Treating tics

Roughly one percent of the population experiences Tourette Syndrome (TS), a distressing condition that begins in childhood and is characterized by motor and vocal tics.

Although first described in 1885, this neuropsychiatric condition is still not fully understood. We do know it typically begins between the ages of seven and 10, affects three to four times more boys than girls and often causes significant impairment in ability to function in both a school setting and at home.

Treatment options can be complicated due to a very high incidence of co-existing psychiatric conditions such as ADHD or obsessive compulsive disorder. Many treatments are available to assist those experiencing the symptoms of TS, but to date no one treatment has surfaced as the ideal.

Recently, a multidisciplinary team funded by the Canadian Institute for Health Research and the Tourette Syndrome Foundation of Canada has published much-needed Canadian treatment guidelines to assist physicians.

In order to make the new guidelines, the research team reviewed existing studies on this condition and evaluated the quality of the studies as well as their results. Weak or strong recommendations were given to each of the available evidence-based treatments.

Essentially, intervention in Tourettes can involve education, psychotherapy or medication. Every situation is different and each case must be evaluated separately.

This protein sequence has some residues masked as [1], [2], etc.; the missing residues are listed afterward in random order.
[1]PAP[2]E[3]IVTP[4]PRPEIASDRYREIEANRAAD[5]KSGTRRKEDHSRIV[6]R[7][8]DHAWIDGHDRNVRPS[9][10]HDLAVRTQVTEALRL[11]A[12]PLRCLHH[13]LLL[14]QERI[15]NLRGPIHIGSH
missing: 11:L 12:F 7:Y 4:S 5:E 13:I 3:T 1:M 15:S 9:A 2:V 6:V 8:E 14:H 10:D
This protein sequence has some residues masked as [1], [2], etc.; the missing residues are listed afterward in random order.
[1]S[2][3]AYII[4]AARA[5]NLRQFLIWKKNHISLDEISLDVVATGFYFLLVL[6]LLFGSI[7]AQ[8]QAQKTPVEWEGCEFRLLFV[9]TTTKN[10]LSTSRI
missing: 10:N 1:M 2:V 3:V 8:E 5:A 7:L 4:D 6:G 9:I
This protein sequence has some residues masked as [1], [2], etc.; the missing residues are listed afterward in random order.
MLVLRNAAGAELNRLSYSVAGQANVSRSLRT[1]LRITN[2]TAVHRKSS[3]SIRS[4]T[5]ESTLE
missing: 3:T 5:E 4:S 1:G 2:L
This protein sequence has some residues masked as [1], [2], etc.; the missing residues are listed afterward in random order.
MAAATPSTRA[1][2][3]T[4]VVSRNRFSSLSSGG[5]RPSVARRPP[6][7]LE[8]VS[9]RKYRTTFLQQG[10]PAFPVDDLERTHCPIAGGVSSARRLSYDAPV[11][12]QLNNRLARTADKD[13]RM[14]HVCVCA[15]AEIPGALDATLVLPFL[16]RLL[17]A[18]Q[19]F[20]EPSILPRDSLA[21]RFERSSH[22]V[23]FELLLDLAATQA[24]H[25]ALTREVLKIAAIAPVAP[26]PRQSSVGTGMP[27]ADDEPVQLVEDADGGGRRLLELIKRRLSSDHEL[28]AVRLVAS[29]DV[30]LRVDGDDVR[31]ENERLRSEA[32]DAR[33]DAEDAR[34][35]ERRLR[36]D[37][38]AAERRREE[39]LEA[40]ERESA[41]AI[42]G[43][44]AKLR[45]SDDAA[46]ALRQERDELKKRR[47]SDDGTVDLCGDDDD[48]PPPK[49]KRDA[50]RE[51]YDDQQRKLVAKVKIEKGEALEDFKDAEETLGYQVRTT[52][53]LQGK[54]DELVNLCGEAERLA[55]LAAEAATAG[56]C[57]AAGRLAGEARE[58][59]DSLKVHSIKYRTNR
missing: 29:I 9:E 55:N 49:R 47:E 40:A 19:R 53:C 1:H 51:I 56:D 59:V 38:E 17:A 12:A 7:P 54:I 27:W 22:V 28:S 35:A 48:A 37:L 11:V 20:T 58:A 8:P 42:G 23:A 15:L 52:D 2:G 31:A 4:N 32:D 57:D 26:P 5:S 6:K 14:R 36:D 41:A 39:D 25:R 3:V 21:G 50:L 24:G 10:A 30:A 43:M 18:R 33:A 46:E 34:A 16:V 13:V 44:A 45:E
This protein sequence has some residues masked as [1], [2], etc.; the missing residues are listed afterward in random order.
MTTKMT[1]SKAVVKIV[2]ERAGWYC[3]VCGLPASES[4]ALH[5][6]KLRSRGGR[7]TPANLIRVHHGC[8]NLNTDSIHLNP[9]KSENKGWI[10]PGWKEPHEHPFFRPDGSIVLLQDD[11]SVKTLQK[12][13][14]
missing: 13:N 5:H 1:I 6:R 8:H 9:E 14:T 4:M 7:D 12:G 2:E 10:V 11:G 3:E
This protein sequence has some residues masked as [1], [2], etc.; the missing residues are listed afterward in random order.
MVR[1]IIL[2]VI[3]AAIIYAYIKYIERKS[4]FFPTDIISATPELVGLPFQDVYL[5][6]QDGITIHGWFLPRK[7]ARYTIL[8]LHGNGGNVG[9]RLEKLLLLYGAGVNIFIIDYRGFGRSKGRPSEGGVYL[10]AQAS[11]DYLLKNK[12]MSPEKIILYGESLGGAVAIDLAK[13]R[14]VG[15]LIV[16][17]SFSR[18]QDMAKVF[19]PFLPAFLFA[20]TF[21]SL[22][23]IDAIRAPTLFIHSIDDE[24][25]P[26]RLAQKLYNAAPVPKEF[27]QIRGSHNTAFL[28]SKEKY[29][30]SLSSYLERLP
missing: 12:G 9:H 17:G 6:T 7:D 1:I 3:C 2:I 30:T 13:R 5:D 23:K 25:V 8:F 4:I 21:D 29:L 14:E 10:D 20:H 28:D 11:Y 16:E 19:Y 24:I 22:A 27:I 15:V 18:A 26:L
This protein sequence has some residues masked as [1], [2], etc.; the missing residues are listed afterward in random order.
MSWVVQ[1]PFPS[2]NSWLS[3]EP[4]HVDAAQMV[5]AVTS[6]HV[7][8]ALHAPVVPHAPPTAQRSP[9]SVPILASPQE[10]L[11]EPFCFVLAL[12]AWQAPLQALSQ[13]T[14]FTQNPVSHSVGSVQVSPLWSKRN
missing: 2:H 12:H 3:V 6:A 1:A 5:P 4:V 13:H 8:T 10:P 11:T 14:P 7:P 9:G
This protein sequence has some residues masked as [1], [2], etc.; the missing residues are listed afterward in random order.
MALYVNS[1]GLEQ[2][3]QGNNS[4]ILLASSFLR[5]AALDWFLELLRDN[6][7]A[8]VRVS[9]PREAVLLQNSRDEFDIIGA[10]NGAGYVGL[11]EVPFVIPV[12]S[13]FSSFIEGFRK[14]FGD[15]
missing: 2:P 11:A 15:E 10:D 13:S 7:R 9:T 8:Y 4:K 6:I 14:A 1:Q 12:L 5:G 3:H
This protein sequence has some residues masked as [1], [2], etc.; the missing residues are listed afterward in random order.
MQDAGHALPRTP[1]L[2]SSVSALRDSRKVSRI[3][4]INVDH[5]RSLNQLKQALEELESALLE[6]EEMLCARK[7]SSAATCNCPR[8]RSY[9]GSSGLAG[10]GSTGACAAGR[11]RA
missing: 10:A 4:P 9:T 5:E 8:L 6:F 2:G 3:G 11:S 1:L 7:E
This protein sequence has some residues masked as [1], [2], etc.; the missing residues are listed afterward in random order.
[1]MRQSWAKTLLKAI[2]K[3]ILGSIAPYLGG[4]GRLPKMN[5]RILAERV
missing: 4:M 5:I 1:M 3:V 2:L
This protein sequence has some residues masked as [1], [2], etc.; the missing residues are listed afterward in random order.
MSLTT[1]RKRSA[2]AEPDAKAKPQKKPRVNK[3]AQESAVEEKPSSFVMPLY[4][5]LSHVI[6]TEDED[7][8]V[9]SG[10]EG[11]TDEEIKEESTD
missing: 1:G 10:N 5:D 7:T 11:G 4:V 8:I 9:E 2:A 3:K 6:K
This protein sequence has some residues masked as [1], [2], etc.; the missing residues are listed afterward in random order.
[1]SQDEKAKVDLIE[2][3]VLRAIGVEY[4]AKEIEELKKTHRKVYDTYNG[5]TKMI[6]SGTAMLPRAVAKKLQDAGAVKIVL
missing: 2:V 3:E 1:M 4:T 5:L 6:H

In all cases, patients and their families can benefit from receiving a full diagnosis and learning about the condition and its prognosis. For many mild cases, simply being educated about what to expect is enough to help individuals cope successfully with symptoms.

Practical strategies such as informing teachers and classmates about tics and teaching children with TS how to handle questions about their disorder can help to make things easier in school and social settings.

Tic symptoms usually subside on their own by the time the individual finishes adolescence and many people are encouraged when they learn this.

Still, for many, the tics are very distressing and more than education is needed to restore functioning and reduce physical and psychological pain. Behavioural therapy is shown to be supported by fairly strong evidence and can be helpful in these cases. Various medications are also available to help reduce tic symptoms and more are in the research stages.

Okanagan Clinical Trials is currently conducting a study of an investigational medication to possibly treat symptoms of Tourette Syndrome. If you know someone between the ages of seven and 17 with Tourette Syndrome, he or she might be eligible to participate in this ongoing research study. Contact us for more information.


Current Studies

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 Interested in participating? Call us for more information!